Traveling With Narcolepsy in My Carry-on

Traveling is one of those activities that I typically enjoy in the moment. However, leading up to the event can be stressful. As a person with severe anxiety, I tend to overthink every little thing I can.

"What if I have to pee and there are no bathrooms around?"

"What if I get a blister and have to walk around on it all day?"

Some solutions to these problems require a fearless attitude to address. (For example, the easiest thing to do when there are no bathrooms in sight is to pop a squat and let the rivers of nature flow).

Traveling with narcolepsy is different

Learning to travel with narcolepsy is a little different. Other problems that arise while traveling are usually much easier to address if they aren't caused by my disease.

Traveling with narcolepsy feels like having a naughty little gremlin in my carry-on. This gremlin is often determined to create issues for me.

So what is a person with narcolepsy (and wanderlust in their heart) to do about all this?

Traveling alone is not impossible

I used to think that traveling alone would be impossible with my condition. It was gut-wrenching to think of all of the places I wanted to visit, thinking that I was too disabled to have a rich independent life. And who can blame me? It seems like my narcolepsy affects every aspect of my life.

I've lost multiple jobs after college graduation, and I stopped driving for over a year because of this condition. While it won't necessarily be easy for me, I now realize that my independence can be accomplished through a variety of strategies while traveling.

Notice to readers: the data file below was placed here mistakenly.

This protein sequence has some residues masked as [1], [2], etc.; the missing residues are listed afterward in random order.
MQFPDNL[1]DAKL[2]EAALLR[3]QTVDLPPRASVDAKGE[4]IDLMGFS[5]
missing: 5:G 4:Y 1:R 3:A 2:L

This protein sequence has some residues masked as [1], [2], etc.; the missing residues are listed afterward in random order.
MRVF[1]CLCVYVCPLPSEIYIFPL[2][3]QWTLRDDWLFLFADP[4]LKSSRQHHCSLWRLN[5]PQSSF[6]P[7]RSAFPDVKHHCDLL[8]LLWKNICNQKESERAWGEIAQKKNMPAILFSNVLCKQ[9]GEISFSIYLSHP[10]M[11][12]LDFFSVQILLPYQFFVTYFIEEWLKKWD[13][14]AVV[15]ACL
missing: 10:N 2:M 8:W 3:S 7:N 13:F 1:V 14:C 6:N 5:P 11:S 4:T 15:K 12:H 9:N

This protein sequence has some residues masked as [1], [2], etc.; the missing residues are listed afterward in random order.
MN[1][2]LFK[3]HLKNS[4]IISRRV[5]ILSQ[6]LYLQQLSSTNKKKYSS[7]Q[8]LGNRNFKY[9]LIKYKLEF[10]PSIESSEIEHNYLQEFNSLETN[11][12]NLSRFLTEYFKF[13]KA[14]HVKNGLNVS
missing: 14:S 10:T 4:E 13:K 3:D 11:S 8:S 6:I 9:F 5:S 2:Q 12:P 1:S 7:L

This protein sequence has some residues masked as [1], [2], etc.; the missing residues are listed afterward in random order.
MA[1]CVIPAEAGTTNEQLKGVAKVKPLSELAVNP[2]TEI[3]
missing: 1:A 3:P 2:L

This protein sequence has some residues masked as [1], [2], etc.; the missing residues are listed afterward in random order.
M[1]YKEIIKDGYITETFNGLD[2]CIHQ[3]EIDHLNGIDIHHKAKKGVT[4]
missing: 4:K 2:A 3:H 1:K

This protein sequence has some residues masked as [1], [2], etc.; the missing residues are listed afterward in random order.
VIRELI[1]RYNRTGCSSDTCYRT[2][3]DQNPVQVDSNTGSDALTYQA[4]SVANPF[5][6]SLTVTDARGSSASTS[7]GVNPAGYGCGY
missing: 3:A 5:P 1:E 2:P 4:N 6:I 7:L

My tips for traveling with narcolepsy

Maintaining a reliable sleep-wake schedule – and stick to it!

This includes making sure to take my medication at the same time every day. I find that having a consistent routine is key to allowing my body to "set" its own internal clock. When traveling, I am careful to keep my narcolepsy medication close, as well as caffeine pills for the road.

Stopping for naps when I get sleep attacks while driving

One way that I plan to make traveling with narcolepsy more accessible is by adding a sleeping cot to the back of my car for particularly long drives. I suspect that this traveling tip will be a game-changer for me. Even just knowing that I have a comfortable nap as an option helps take the edge off of everything. There are a plethora of "van-life" style vehicles. Since my car is on the smaller side, I will need to custom-build the bed frame.

Taking care of my furry friends

Since my dog is a service dog, I don't have to worry about leaving her in the car to fend for herself when I am in public. Usually, I am able to bring her in with me wherever I go. This would make traveling across the continent easier than if I had to constantly lock her up in my car.

Do you have any tips for traveling with narcolepsy? Feel free to share them in the comments below!

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